Arts historian also wants a say on the anti-Semitic Dagbladet cartoons

An art historian from the NTNU (where else?) has published his thoughts on the ongoing Dagbladet cartoons controversy. As expected, the learned historian turns to dirty rhetorical tricks to present the cartoon as an argument against child cruelty, and therefore a valuable and important contribution to the public discourse in Norway. It is of course a bogus argument, and reveals more about the learned professors lack of education and cultural sensitivities (now that we are living in a multiculti society) than it does about his specific knowledge about circumcision in general and anti-Semitism and how it has been expressed throughout the times in particular.

lifted from (bad google translate)

Unpleasant Truth
The real issue is the children’s legal rights, therefore the adult religious feelings trifles.
Published on 11 June 2013, at. 11:28 by
Jørgen Lund, Associate Professor of Art History, NTNU

RUNE BERGLUND Steen, Head of Anti-Racist Centre, launches an attack on Dagbladet on the 10th June and the infamous drawing referring to so-called circumcision. Certainly the cartoon “is unusually sharp, it is both as simple and as serious as that.” But what is serious and grave are the real actions that the satirical drawing shows, namely the abuse that currently still called “circumcision of male children» and which is also now official Norwegian policy to get into “proper forms” in the public health care system. It must be repeated and repeated: This case is neither about Judaism or other minority or religious issues, but about the health and integrity of a great deal of young male children that Christian US-Americans, Muslims and Jews become parents of and who have their healthy sexual organs cut into. It is tragic, and not infrequently directly cynical, that the ongoing work of getting a statutory prohibition that must, and eventually will come in today’s Norway, is derailed by reference to anti-Semitism and the “Jewish section”.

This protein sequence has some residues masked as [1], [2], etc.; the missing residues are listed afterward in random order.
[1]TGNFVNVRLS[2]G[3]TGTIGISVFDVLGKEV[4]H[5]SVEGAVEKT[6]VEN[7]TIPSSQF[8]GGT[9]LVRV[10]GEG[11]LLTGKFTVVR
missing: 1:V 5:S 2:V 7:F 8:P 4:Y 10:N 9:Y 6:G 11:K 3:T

WHEN THE HEART of the matter is the children’s legal rights, the adult world’s  pictorial historical connotations and “religious sentiments” become and will remain mere trifles. It is simply about how to protect little boys from the abuse that takes place today, in the same manner that society finally prevented that little girls are subjected to what we a few years ago called “ritual female circumcision.” Giving children – regardless of their parents’ faith and tradition – the same rights to their own bodies as most Norwegian children today have, of course, has nothing to do with discrimination and injustice. Injustice and discrimination is inherent in the current practice, and to get anywhere internationally, we must begin in Norway.

YES, the motive depicted in the cartoon is unusually crude . But the wonderful thing is, Berglund Steen, that this case actually holds the option to finish the painful and crude, something, which might happen when we break away from the confusion and misdirection and realize who it actually hurts. It has always been the case, that through such honest, good and painful moments, that we are actually able to mourn  the abuses of the past and fight clearly against the same in the present.

Read the Rune Berglund Steen’s post “A hellish caricature.”

4 comments for “Arts historian also wants a say on the anti-Semitic Dagbladet cartoons

  1. de Bacle